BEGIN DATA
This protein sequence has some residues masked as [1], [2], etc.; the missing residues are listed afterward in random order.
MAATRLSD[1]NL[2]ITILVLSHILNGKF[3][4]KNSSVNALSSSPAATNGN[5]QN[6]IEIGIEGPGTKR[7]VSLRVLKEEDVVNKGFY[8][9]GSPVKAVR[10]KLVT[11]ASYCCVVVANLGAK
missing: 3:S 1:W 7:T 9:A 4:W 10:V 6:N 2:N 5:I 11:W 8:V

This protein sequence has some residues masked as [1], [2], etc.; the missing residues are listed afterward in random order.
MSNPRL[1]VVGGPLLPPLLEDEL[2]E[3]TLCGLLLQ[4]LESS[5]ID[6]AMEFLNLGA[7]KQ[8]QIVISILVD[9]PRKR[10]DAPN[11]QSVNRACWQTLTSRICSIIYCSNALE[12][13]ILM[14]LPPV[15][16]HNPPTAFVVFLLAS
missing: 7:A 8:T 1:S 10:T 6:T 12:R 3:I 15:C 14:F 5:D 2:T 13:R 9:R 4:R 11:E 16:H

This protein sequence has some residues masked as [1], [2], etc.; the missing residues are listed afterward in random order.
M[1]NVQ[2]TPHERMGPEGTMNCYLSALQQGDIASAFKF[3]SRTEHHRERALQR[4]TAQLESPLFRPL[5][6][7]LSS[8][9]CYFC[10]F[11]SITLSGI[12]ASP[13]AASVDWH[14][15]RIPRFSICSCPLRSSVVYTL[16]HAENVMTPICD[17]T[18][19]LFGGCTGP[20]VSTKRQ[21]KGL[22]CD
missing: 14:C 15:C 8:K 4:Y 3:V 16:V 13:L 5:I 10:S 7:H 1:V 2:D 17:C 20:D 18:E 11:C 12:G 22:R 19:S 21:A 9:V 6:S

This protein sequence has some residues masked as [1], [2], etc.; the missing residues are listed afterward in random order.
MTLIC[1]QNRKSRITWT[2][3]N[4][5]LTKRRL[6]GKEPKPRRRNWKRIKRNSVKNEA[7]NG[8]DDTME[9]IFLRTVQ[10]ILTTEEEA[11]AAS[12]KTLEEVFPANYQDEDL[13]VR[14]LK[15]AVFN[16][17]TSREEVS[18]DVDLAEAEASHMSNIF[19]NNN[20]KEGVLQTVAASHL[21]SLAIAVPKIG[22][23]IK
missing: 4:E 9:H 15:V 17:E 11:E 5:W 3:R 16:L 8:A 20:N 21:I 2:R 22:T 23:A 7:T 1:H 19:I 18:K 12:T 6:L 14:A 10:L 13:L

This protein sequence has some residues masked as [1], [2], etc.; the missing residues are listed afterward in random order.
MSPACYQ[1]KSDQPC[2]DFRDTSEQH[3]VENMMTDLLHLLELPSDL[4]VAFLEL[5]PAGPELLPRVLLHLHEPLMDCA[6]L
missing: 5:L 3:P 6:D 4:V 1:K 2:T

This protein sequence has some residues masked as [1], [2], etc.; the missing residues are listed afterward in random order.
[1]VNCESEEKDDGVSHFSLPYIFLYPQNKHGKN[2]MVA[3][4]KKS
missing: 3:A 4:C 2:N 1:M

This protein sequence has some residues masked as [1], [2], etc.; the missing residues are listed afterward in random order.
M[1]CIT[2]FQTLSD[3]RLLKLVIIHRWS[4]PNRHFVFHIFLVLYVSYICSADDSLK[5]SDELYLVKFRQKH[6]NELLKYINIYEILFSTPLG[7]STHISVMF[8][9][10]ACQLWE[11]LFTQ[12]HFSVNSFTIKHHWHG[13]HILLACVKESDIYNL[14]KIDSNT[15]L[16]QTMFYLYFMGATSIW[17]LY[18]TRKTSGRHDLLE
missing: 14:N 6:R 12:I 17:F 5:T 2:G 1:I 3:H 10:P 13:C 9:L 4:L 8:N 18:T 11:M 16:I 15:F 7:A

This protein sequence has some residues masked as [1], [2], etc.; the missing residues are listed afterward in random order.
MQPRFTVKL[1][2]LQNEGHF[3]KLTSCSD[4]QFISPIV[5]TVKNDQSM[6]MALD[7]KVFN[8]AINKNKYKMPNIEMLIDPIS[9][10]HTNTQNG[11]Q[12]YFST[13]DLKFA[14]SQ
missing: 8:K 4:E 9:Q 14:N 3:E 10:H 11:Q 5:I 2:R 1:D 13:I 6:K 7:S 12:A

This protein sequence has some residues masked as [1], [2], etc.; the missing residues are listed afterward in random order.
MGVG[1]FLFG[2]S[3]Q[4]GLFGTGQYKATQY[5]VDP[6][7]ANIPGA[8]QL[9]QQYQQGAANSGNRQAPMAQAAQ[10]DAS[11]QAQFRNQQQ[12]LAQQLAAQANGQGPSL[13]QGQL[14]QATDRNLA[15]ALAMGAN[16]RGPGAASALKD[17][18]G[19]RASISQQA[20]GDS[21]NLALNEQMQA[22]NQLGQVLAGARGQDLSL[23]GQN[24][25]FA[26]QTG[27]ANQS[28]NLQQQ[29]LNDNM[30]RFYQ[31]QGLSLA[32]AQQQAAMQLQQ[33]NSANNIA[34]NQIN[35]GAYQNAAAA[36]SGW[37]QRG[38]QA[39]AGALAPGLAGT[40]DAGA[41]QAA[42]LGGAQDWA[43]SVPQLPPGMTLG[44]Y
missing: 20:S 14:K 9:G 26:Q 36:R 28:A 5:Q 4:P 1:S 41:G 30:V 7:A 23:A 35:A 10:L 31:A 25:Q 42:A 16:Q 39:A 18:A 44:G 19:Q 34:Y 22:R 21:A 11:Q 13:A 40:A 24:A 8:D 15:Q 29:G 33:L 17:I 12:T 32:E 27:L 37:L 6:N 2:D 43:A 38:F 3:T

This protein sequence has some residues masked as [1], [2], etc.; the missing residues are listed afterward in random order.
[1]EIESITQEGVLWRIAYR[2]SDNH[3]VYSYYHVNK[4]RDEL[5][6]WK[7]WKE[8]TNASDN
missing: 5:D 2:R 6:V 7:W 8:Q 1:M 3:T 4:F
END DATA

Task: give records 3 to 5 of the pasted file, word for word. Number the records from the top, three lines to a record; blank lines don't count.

This protein sequence has some residues masked as [1], [2], etc.; the missing residues are listed afterward in random order.
M[1]NVQ[2]TPHERMGPEGTMNCYLSALQQGDIASAFKF[3]SRTEHHRERALQR[4]TAQLESPLFRPL[5][6][7]LSS[8][9]CYFC[10]F[11]SITLSGI[12]ASP[13]AASVDWH[14][15]RIPRFSICSCPLRSSVVYTL[16]HAENVMTPICD[17]T[18][19]LFGGCTGP[20]VSTKRQ[21]KGL[22]CD
missing: 14:C 15:C 8:K 4:Y 3:V 16:V 13:L 5:I 10:S 7:H 1:V 2:D 17:C 20:D 18:E 11:C 12:G 22:R 19:S 21:A 9:V 6:S

This protein sequence has some residues masked as [1], [2], etc.; the missing residues are listed afterward in random order.
MTLIC[1]QNRKSRITWT[2][3]N[4][5]LTKRRL[6]GKEPKPRRRNWKRIKRNSVKNEA[7]NG[8]DDTME[9]IFLRTVQ[10]ILTTEEEA[11]AAS[12]KTLEEVFPANYQDEDL[13]VR[14]LK[15]AVFN[16][17]TSREEVS[18]DVDLAEAEASHMSNIF[19]NNN[20]KEGVLQTVAASHL[21]SLAIAVPKIG[22][23]IK
missing: 4:E 9:H 15:V 17:E 11:E 5:W 3:R 16:L 8:A 20:N 21:I 2:R 22:T 23:A 7:T 1:H 19:I 18:K 12:T 6:L 14:A 10:L 13:L

This protein sequence has some residues masked as [1], [2], etc.; the missing residues are listed afterward in random order.
MSPACYQ[1]KSDQPC[2]DFRDTSEQH[3]VENMMTDLLHLLELPSDL[4]VAFLEL[5]PAGPELLPRVLLHLHEPLMDCA[6]L
missing: 5:L 3:P 6:D 4:V 1:K 2:T